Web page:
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EBBA 33929

National Library of Scotland - Crawford
Ballad XSLT Template
Unconscionable Batchelors of DARBY:
Young Lasses Pawn'd by their Sweet-hearts, for a large Reck-
ning, at Nottingham Goose-Fair; where poor Susan was forced to pay the
To the Tune of, To thee, to thee, etc.

YOu lovers of mirth attend a while,
a merry new Ditty here I write,
I know it will make you laugh and smile,
for every line affords delight:
The Lasses of Darby with young Men,
they went to Goose-fair for recreation,
But how these Sparks did serve them then,
is truly worth your observation,
Truly, truly, worth your observation,
therefore I pray observe this Ditty;
The Maids did complain, they came there in vain,
and was not, was not that a pity.

So soon as they came into the Fair,
the Batchelors made them conjues low,
And bid them a thousand welcomes there,
this done, to a tipling-school they go:

How pleasant was honest Kate and Sue?
believing they should be richly treated,
But, Neighbours and Friends, as I am true,
no Lasses ever was so cheated,
Cheated, cheated, very farely cheated,
as you may note by this new Ditty;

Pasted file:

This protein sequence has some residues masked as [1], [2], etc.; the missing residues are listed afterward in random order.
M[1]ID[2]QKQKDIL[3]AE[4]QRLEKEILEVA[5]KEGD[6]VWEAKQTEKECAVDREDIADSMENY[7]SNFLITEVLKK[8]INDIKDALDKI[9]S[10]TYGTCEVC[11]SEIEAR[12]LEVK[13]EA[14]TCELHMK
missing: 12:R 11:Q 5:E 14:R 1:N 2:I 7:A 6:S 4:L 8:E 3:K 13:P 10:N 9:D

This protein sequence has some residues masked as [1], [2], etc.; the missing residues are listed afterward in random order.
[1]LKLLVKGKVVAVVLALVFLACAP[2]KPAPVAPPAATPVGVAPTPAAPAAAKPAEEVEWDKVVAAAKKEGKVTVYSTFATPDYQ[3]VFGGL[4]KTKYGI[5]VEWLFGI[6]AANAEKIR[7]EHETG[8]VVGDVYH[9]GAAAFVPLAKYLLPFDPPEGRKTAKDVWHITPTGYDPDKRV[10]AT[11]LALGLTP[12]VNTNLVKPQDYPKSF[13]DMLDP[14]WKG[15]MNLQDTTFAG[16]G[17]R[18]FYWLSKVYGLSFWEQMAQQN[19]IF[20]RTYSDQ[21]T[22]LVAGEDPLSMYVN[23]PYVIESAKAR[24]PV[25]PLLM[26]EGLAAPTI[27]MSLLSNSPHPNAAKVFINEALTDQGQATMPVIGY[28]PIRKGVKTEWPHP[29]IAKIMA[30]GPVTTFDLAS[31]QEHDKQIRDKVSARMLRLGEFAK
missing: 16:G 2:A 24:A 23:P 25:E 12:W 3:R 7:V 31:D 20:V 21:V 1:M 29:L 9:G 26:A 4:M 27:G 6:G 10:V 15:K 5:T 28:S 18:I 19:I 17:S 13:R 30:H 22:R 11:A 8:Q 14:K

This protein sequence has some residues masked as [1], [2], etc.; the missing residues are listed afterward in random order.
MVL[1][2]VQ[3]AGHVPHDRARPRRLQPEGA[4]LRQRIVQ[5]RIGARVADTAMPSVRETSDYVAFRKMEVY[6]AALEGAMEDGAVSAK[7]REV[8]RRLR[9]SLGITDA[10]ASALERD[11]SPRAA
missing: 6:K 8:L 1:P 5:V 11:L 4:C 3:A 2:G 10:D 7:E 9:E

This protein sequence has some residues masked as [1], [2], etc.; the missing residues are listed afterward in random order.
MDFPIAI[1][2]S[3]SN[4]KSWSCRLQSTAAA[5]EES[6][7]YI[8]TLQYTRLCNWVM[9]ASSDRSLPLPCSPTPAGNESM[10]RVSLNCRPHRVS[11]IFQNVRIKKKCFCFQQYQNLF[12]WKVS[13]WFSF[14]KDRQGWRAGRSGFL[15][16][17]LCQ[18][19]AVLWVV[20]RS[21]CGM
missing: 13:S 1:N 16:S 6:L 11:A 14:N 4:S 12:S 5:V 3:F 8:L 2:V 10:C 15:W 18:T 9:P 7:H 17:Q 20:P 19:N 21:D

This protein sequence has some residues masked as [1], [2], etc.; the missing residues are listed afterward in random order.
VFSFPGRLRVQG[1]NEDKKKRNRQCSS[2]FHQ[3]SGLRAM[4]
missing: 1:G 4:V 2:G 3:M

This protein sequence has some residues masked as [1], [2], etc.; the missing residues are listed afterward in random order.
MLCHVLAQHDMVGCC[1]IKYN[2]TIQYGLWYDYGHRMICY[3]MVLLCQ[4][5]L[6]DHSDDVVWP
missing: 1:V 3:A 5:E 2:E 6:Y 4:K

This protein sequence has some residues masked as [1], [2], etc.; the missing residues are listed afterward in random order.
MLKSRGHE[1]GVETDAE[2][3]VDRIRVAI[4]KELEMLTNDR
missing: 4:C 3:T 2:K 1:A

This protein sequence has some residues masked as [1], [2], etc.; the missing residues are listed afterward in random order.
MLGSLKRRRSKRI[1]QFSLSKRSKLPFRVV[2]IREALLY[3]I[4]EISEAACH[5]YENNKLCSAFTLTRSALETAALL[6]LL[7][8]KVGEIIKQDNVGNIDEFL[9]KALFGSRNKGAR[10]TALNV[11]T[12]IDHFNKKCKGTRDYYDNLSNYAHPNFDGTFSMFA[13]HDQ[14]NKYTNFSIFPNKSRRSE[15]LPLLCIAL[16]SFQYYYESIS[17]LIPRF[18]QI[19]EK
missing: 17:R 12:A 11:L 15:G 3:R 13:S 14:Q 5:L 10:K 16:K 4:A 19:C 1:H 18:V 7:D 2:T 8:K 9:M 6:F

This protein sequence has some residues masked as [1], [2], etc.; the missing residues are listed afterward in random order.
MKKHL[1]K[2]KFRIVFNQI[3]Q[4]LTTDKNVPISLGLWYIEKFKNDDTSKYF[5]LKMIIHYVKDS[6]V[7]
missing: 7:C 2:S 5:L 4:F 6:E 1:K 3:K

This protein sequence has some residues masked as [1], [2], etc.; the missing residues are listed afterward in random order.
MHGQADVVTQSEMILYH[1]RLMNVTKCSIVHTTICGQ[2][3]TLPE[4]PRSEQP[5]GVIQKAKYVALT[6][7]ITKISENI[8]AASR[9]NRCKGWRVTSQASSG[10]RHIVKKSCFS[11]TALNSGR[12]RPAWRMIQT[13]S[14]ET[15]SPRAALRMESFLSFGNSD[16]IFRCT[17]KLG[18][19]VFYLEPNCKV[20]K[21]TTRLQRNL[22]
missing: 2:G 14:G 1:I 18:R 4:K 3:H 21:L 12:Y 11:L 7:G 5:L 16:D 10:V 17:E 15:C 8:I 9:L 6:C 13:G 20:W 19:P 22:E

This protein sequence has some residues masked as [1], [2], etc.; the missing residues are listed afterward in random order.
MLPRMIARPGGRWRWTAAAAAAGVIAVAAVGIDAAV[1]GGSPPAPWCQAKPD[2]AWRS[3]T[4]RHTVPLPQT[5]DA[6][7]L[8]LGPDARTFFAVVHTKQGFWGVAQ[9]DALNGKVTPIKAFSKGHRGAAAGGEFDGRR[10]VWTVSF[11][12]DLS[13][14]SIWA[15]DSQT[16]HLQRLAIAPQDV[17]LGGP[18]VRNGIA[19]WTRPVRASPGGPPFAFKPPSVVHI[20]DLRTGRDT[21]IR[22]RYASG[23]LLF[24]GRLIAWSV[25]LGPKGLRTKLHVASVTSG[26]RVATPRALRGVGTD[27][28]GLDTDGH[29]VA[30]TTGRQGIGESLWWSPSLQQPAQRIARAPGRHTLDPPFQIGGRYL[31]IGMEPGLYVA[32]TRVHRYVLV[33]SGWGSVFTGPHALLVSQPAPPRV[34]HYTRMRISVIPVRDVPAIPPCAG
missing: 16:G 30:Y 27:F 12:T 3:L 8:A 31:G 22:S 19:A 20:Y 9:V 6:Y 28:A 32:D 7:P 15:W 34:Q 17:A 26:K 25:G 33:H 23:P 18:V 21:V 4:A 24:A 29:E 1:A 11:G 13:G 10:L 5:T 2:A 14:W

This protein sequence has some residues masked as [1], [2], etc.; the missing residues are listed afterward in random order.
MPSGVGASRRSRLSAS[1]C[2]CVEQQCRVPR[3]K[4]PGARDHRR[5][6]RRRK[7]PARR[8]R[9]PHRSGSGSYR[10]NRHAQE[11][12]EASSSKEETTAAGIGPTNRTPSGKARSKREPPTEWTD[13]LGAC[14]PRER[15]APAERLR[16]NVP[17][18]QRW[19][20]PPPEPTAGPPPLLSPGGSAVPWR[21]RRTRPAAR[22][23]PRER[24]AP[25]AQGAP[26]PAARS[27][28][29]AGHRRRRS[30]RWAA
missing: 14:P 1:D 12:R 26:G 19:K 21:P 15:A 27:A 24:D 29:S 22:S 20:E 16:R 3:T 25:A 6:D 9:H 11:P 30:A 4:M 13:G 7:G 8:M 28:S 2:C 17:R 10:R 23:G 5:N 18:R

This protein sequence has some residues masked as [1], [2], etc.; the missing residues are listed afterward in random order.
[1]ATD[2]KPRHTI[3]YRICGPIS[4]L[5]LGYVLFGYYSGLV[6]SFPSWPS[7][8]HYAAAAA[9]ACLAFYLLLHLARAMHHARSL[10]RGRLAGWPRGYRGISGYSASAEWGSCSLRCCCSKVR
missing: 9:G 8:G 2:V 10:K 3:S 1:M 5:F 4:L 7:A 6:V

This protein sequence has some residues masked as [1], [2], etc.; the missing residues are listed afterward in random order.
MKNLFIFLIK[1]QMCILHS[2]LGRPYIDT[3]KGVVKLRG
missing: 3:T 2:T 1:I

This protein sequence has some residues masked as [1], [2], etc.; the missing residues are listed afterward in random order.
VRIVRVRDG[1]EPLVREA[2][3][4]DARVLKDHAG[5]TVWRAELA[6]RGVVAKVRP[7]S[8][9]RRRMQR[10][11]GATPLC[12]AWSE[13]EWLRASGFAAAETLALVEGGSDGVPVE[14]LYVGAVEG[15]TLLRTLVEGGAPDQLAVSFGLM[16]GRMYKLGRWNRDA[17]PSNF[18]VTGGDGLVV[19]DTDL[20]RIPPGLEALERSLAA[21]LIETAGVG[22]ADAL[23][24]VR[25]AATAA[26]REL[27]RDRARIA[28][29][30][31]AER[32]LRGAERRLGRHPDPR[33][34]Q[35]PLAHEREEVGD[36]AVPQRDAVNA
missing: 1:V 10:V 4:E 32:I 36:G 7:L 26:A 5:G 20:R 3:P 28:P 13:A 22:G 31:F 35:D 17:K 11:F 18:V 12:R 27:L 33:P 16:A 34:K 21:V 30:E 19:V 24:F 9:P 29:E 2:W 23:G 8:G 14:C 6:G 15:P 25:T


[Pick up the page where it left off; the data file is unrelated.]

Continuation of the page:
They were left alone, to make their moan,
and was not, was not that a pity?

The innocent Lasses fair and gay,
concluded the Men was kind and free,
Because they pass'd the time away,
a plenty of cakes and ale they see;
For sider and mead they then did call,
and whatever else the House afforded,
But Susan was forc'd to pay for all,
out of the mony she had hoarded,

Hoarded, hoarded, mony she had hoarded;
it made her sing a doleful Ditty,
And so did the rest with grief opprest,
and was not, was not that a pity?

Young Katy she seemed something coy,
because she would make them eager grow,
As knowing thereby she might enjoy
what beautiful Damsels long to know:
On complements they did not stand,
nor did they admire their charming features,
For they had another game in hand,
which was to pawn those pretty Creatures,
Creatures, Creatures, loving, loving Creatures,
which was so charming, fair, and pretty;
The Men sneak'd away, and nothing did pay,
and was not, was not that a pity?

Though'f out of the door they enter'd first,
and left them ripling there behind,
Those innocent Maids did not mistrust,
that Batchelors could be so unkind.
Quoth Susan, I know their gone to buy
the fairings which we did so require,
And they will return I know, for why,
they do our youthful charms admire;
Therefore, therefore, stay a little longer,
and I will sing a pleasant Ditty;
But when they found they were catch'd in the pound,
they sigh'd and weep'd the more's the pity.

Now finding the Men return'd no more,
and that the good People would not trust,
They presently call'd to know the score,
it chanc'd to be fifteen shilling just:
Poor Kate had but five pence in her purse,
but Sue had a crown besides a guinney;
And since the case had happen'd thus,
poor Soul she paid it e'ry penny,
Penny, penny, e'ry, e'ry penny,
tho' with a sad and doleful Ditty
Said she, For this I had not a kiss,
and was not, was not that a pity?

Printed for J. Bissel, in West-smithfield.

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